In today’s competitive environment, teachers have more options and are more selective when choosing a school. Enhancing the hiring and onboarding processes, while keeping the candidate’s experience in mind, will help set your school apart — and place you at the top of their lists.
3. Be transparent about salary and compensation
Conversations regarding salaries and compensation are considered taboo. Yet more and more employees are demanding more transparency in these areas. Around 60% of employees switch jobs to organizations with transparency guidelines in place. And if you are considering hiring younger generations, that percentage jumps to 78%.
It might be a mere coincidence, but there seems to be a correlation in why teachers are more likely to apply to public schools. District school salary and benefit package guidelines set expectations upfront. Applicants know what to expect from the get-go. Also, these packages are easy to find. With a simple Google search, candidates can find the information they are seeking.
To compete with districts and larger networks:
- Make sure your salary and compensation packages are at the forefront of your communication and marketing strategies.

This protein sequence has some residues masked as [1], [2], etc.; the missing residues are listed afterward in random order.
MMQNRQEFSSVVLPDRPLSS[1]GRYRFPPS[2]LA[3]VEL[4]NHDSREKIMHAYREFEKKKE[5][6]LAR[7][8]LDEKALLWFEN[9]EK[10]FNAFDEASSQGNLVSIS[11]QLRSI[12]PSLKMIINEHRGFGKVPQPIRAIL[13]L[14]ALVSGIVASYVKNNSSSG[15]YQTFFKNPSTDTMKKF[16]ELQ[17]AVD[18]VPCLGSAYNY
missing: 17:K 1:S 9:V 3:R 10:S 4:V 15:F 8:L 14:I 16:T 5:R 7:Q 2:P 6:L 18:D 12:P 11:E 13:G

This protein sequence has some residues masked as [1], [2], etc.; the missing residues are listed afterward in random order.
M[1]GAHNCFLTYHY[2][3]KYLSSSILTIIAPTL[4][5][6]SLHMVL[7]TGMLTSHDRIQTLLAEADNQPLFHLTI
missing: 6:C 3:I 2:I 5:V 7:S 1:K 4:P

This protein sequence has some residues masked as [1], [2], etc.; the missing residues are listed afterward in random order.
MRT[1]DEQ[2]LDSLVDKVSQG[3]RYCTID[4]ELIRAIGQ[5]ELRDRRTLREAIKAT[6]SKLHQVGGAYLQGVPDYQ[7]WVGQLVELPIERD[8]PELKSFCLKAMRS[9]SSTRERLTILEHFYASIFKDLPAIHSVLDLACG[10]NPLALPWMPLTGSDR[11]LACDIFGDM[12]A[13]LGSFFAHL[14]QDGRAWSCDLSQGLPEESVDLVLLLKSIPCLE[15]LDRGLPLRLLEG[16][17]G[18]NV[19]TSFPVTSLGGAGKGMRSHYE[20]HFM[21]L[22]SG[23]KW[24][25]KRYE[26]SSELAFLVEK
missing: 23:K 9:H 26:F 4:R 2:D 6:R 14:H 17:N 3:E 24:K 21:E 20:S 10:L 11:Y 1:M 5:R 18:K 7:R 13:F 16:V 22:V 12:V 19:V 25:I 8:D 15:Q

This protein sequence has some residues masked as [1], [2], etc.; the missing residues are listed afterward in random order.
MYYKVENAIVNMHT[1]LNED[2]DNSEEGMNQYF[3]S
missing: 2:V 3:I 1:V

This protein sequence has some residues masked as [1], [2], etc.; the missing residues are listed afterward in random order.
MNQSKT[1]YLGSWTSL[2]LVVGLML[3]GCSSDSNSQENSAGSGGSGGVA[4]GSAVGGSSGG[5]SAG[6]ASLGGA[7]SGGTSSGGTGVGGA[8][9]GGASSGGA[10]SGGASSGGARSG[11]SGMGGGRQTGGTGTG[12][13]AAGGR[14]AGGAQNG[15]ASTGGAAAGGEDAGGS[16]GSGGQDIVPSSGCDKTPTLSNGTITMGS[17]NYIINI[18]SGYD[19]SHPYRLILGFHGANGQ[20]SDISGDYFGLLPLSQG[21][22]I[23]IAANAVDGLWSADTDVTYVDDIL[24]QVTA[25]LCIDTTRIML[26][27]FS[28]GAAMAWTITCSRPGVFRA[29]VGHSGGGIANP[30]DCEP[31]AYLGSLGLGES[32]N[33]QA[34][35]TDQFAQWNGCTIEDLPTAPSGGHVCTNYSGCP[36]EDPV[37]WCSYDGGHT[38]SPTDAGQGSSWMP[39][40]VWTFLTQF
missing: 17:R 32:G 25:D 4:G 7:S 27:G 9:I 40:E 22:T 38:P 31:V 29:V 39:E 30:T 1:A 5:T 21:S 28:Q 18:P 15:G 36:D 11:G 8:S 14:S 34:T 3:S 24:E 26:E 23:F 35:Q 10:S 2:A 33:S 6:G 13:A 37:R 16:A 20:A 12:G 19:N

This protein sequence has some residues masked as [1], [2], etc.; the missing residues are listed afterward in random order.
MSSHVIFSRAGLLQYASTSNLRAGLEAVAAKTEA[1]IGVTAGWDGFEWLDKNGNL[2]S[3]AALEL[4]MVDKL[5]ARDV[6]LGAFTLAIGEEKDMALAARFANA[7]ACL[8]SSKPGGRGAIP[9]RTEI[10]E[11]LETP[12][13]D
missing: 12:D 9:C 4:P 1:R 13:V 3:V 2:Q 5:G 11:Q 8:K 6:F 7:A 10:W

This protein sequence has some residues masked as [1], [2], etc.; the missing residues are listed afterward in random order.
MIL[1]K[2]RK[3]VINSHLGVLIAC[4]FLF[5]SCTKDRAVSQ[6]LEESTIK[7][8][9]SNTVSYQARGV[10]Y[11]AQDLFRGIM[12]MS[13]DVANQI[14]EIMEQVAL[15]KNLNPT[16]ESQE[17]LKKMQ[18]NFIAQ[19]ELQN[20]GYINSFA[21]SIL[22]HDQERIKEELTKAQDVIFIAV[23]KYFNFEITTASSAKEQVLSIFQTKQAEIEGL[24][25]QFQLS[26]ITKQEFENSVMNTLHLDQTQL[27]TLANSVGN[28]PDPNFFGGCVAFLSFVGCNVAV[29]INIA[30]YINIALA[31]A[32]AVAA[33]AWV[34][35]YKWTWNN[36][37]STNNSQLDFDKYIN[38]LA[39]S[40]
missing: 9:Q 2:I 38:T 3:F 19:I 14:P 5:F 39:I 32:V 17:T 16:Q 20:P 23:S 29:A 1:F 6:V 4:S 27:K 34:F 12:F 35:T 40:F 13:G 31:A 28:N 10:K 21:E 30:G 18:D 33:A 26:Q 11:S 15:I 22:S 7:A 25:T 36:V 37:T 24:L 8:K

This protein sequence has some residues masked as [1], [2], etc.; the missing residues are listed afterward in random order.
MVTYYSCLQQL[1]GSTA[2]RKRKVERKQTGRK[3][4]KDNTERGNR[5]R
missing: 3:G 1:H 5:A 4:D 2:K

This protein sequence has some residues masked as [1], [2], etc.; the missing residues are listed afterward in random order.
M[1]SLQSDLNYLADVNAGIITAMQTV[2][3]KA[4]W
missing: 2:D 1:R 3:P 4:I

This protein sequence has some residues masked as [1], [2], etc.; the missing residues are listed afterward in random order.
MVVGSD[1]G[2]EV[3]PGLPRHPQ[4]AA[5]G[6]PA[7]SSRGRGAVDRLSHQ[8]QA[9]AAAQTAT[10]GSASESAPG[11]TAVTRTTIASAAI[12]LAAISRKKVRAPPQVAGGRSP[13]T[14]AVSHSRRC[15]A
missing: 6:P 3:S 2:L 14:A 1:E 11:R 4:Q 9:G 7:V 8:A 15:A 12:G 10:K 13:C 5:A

- Create a landing page or a document and link it to your website, listing all the benefits your school has to offer.
- Don’t forget to think of non-monetary benefits! Are prep periods left untouched? Does each classroom have a teaching assistant? Does your school offer parking in a busy metropolitan location?
- Survey your staff and select 5 or 6 of the top benefits your school offers. Include the list in your Selected profile with a link to the complete list of benefits.
The truth is, a systemic restructure must occur to improve the number of educators in the profession. But these suggestions can help minimize the impact of the teacher shortage on your school.
Remember, your profile on Selected is public and visible to everyone. Make sure you complete your profile and attract as many qualified candidates to your school as possible.
At Selected, our mission is to improve schools’ access to qualified, diverse, and relevant teachers — and we’re trusted by more than 1,600 PK-12 public and private schools who use Selected to optimize their hiring process and get discovered by right-fit candidates. View your candidate pool